VIOLENCE PREVENTION PROGRAMS
1. Briefly describe the structure of your program.
(Serious Habitual Offender Comprehensive Action Program)
This program was implemented in our community in 1998. Leaders from our community’s youth service providers sat down to discuss issues facing youth in our community. Each agreed that the issues of at-risk youth, juvenile delinquency and habitual offenders were community problems and that these problems could only be effectively addressed by a community based cooperative effort. This cooperative effort could only be effective if it were to include the schools, the prosecutor’s office, probation, police, juvenile courts, welfare and parole. To ensure success, the broader base of all agencies providing juvenile services would need to be included in this concept.
During a self-assessment phase, it was identified that the lack of timely information was one of the causes of ineffective action. During a study of the juvenile population, it was discovered that most students in trouble at school, either by academic or disciplinary standards, were also receiving attention from other non-school agencies. It was also noted that a strategy and a forum to address issues was missing from the system. It was further realized that the lack of resources in one area could be offset by other resources found in another area or agency. It came to light that effective suppression of serious habitual offenders could impact the total amount of juvenile delinquency because these habitual offenders were responsible for a disproportionate amount of juvenile crime.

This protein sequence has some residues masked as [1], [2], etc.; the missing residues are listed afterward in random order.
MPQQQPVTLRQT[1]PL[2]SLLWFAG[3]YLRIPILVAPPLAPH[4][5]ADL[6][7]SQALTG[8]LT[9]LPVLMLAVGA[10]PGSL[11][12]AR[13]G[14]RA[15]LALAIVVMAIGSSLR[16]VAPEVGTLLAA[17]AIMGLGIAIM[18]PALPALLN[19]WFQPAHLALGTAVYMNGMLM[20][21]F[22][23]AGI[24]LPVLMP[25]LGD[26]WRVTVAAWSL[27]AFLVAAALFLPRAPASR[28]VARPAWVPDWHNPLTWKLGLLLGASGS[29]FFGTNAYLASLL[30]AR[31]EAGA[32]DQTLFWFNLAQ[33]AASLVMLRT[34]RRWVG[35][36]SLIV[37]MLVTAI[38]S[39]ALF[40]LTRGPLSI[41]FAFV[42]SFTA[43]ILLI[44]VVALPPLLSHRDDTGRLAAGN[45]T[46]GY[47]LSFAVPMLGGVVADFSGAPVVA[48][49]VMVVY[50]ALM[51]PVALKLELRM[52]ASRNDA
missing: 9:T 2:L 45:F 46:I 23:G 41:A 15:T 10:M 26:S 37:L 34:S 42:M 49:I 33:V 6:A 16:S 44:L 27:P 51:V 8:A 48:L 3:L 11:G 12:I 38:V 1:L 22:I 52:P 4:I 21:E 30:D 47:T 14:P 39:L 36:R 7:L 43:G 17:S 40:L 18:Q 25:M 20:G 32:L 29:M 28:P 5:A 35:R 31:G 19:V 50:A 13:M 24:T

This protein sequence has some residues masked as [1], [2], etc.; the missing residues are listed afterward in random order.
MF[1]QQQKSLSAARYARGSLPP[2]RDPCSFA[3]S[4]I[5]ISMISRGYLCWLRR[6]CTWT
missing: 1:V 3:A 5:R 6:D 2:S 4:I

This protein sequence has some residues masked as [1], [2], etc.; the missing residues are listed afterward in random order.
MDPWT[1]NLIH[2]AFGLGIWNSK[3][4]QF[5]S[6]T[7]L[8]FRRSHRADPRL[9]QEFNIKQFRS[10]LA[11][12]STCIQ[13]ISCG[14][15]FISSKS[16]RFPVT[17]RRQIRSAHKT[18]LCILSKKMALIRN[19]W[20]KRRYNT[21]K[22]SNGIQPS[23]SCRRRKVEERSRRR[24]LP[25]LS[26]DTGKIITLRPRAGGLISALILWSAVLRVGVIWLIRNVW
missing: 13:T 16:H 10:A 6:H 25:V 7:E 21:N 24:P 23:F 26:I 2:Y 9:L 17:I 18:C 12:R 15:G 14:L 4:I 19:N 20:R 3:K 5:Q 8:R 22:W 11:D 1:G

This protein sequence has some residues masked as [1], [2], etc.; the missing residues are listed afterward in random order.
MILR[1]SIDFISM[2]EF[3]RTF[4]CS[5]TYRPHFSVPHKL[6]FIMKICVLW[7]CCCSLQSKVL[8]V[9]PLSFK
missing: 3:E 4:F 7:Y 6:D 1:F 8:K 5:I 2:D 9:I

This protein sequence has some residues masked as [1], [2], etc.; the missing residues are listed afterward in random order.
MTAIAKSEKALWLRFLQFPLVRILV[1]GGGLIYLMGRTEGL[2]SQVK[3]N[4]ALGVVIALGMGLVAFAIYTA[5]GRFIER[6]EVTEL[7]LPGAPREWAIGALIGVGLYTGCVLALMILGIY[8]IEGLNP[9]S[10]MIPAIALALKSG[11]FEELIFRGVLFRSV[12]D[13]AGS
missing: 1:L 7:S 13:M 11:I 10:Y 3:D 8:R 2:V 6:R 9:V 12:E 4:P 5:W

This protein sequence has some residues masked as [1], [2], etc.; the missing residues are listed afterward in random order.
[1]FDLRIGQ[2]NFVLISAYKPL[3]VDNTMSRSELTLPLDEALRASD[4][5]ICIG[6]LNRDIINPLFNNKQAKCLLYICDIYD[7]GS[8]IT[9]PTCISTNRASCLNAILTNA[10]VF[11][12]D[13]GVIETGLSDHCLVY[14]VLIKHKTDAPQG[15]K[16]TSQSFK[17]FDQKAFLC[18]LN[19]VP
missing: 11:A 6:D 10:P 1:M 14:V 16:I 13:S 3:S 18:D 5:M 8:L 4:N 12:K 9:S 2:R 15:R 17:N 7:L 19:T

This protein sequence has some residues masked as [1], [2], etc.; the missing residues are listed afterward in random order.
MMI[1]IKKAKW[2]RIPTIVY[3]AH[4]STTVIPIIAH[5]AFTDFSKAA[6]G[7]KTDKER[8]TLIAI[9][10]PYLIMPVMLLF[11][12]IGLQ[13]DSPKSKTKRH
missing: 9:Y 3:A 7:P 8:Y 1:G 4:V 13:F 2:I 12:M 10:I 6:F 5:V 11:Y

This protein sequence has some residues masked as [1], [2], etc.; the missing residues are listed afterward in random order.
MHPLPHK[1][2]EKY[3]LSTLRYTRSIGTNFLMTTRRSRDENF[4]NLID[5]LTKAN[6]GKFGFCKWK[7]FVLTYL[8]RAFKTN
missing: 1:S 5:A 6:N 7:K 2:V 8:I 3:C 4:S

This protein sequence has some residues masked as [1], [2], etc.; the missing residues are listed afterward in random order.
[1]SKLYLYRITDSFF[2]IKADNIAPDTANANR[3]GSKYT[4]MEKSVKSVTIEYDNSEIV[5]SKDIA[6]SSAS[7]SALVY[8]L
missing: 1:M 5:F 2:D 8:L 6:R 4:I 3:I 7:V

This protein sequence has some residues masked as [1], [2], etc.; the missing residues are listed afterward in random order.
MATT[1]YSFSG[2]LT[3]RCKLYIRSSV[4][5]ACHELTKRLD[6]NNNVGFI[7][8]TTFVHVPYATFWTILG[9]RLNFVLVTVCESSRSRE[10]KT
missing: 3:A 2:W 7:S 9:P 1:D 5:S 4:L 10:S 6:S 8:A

The lack of timely information was easily recognized as a problem, however a perception that this information could not be legally shared was at issue. After research of the Indiana Juvenile Code and assistance form the Office of Juvenile Justice and Delinquency Prevention, and the United States Department of Justice, no legal barriers were found. To further the process, the Howard County Court judge issued a blanket order authorizing exchange of information. With the legal issues resolved, the chief executive officer of each agency met, resolved issues and signed a memorandum of commitment to inter-agency cooperation.